• The quality of Logos and Pathos can determine the derived ethos of a speaker’s intended message.
  • 11.
    • Source Credibility can be obtained in two ways:
    • (1) Initial Ethos: The type of ethos that is based on the arguer’s credentials, status, and/or reputation.
    • (2) Derived Ethos: The type of ethos/credibility that results from what the speaker says in a message:
    • NOTE: The quality of Logos and Pathos can determine the derived ethos of a speaker’s intended message.
    “ Doctor (with Credentials) informs an audience about the spread of Swine Flu in Mexico.” “ Oprah (with status and reputation) attempts to persuade an audience to Vote for Obama.” Both have Initial Ethos – But have Different Derived Ethos
  • 12.
    • The Apology (Defense-Speech): Is Plato’s Account of Socrates’ defense at his trial and execution.
    • Formal Legal Accusation against Socrates : "Socrates is committing an injustice, in that he inquires into things below the earth and in the sky, and makes the weaker argument the stronger, and teaches others to follow his example" (18b-c).
    • (In Essence: Disrespect toward the Gods and Corruption of the Youth )
    • Socrates was found guilty by 500 jurors of Athens and was sentenced to death by drinking a poisonous Hemlock.
    • Value of His Speech:
      • The need to do what one thinks is right
      • The need to pursue knowledge
        • Doing both even in the face of Death and Social Opposition
  • 13.
    • The Rise of the Method of Elenchus (The Socratic Method)
    • Socrates Utilized the Method of Elenchus to create a self-defense argument against the accusations the were brought against him.
    • The Elenchus is a method of questioning that is similar in meaning to what is now commonly referred to in the court of law as, “Cross-Examination.”
    • The Method of Elenchus: A kind of dialogue that consists on asking questions to let the other person realize logical errors or inconsistencies in his or her philosophy.
    • Example : Trial attorneys utilize the Method of Elenchus to uncover the validity of the testimony of an Eyewitness or Expert Witness testimony in a court of law.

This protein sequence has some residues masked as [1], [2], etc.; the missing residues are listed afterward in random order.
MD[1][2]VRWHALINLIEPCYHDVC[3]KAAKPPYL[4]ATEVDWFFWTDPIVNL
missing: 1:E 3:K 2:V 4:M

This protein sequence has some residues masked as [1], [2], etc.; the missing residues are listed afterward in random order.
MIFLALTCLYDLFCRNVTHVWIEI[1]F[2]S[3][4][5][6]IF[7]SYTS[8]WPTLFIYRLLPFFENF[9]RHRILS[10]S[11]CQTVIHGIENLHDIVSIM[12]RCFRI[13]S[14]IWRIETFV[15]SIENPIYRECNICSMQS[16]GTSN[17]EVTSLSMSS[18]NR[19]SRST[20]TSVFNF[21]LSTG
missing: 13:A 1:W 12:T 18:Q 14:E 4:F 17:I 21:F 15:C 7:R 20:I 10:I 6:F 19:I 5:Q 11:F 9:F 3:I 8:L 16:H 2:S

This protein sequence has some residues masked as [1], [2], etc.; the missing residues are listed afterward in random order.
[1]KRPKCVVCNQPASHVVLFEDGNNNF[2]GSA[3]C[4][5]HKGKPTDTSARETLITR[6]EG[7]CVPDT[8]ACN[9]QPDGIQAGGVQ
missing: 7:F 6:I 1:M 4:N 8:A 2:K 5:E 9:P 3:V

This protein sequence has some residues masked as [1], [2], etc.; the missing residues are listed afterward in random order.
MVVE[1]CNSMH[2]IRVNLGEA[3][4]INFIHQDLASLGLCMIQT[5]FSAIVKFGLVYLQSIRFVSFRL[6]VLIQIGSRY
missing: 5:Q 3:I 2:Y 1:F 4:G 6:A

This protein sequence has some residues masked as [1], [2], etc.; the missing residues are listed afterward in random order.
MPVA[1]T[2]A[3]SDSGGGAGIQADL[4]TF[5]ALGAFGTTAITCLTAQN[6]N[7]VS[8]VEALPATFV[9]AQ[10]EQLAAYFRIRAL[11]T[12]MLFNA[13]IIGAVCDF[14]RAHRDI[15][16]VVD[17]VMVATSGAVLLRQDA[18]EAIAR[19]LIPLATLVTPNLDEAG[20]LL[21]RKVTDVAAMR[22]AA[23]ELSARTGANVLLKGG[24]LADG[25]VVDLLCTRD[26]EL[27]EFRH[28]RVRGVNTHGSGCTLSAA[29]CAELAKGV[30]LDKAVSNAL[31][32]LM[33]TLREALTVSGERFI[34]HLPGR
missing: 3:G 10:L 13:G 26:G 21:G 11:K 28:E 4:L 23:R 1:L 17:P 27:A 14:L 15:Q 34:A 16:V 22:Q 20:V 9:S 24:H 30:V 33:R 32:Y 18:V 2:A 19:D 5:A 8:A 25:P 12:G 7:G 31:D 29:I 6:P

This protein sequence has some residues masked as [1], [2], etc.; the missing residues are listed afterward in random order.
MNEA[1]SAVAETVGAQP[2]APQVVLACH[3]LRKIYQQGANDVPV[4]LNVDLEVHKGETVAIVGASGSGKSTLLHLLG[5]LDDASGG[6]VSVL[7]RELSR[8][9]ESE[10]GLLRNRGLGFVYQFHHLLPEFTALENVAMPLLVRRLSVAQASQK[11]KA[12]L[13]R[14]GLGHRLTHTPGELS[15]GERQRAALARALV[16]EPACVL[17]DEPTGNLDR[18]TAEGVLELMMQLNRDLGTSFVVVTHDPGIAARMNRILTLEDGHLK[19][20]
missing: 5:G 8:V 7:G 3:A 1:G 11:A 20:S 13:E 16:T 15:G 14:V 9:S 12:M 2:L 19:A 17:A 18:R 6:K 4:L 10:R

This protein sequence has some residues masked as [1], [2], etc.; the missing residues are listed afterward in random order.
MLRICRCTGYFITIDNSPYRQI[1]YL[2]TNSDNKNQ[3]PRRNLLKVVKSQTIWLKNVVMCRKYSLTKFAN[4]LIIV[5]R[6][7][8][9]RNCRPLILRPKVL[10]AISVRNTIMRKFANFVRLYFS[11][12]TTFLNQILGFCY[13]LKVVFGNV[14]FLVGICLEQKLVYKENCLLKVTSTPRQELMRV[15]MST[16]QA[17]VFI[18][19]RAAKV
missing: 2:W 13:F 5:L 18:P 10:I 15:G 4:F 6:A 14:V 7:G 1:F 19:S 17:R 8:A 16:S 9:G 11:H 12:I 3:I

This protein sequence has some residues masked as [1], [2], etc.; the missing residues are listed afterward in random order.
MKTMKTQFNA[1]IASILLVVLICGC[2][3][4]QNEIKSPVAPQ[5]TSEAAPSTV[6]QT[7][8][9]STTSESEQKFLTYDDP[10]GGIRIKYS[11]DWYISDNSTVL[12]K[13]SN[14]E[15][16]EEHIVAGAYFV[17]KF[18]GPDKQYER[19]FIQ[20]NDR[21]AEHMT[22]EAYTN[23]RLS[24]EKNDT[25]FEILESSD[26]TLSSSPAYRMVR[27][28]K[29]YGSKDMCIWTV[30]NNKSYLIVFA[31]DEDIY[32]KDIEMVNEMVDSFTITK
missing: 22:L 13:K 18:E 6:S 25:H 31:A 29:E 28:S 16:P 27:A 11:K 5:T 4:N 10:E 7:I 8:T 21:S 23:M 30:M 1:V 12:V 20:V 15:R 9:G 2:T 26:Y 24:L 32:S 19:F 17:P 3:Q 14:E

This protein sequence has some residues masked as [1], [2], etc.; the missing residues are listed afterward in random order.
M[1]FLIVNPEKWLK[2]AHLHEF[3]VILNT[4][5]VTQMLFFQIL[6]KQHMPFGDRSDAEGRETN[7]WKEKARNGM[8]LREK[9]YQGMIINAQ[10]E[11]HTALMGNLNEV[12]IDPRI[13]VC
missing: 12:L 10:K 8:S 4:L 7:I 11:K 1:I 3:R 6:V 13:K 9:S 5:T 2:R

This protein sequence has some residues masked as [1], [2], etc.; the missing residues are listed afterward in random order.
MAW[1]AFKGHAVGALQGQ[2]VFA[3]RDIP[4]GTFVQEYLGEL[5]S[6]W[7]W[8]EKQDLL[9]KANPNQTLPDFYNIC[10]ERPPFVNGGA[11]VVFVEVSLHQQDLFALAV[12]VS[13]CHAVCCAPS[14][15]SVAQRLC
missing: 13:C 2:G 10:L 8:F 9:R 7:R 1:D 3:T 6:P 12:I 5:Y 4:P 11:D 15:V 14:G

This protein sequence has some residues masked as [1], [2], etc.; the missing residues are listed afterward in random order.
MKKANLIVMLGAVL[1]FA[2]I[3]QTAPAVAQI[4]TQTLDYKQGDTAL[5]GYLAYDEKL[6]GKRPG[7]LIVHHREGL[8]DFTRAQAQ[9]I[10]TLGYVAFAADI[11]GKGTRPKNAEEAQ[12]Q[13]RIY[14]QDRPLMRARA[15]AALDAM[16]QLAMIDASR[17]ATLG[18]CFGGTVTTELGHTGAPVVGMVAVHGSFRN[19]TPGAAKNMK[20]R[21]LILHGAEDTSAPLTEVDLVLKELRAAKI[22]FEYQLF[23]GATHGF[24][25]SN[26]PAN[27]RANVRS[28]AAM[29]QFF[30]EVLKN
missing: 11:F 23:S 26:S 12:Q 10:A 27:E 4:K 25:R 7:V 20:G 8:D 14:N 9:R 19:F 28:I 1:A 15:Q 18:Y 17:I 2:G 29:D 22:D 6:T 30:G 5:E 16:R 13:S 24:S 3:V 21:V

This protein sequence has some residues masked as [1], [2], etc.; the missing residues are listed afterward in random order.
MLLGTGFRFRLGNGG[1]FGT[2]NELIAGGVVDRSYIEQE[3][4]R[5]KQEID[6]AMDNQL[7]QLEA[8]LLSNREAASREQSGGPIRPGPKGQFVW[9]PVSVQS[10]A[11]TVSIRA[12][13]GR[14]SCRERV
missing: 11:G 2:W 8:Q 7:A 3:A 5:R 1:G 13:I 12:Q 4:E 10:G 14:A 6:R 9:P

• – This is done by proposing a series of questions in such a way that the witness will ultimately contradict his or her self.
  • 14.
    • The Socratic Elenchus eventually gave rise to the dialectic method.
    • Dialectic: A method of discourse in which two or more people who have opposing views wish to seek the truth of a matter in question by exchanging their viewpoints and applying reason.
  • 15.
    • Application of The Dialectical Method
    • Plato’s Dialogues: The Euthyphro
    • Socrates asks Euthyphro to provide a definition of piety.
    • Euthyphro responds that “pious is that which is loved by the gods.” That is, everything that the gods love is pious/sacred and that which they don’t, is not.
    • Socrates eventually leads Euthyphro to agree that the gods are quarrelsome because the gods disagree as to what they believe is pious and impious (Love and Hatred).
    • Socrates reasons that there is at least one thing that exists which certain gods love, but other gods hate.
    • Euthyphro agrees, and Socrates concludes that if Euthyphro’s definition is acceptable, then there must be something that is both loved and hated by the gods.
    • In this way, Euthyphro is brought to realize with Socrates’s dialectical method that his definition is not sufficiently meaningful.
  • 16.
    • (2007, March 10). Presocratic Philosophy. Stanford Encyclopedia of Philosophy . Retrieved January 26, 2011, from http://plato.stanford.edu/entries/presocratics/
    • (2004, October 10). Sophists. Internet Encyclopedia of Philosophy . Retrieved January 26, 2011, from http://www.iep.utm.edu/sophists
    • Paul, R., & Elder, L. (2010). Critical Thinking Development: A Stage Theory With Implications for Instruction. The Critical Thinking Community: Foundation for Critical Thinking . Retrieved January 22, 2011, from http://www.criticalthinking.org/articles/ct-development-a-stage-theory.cfm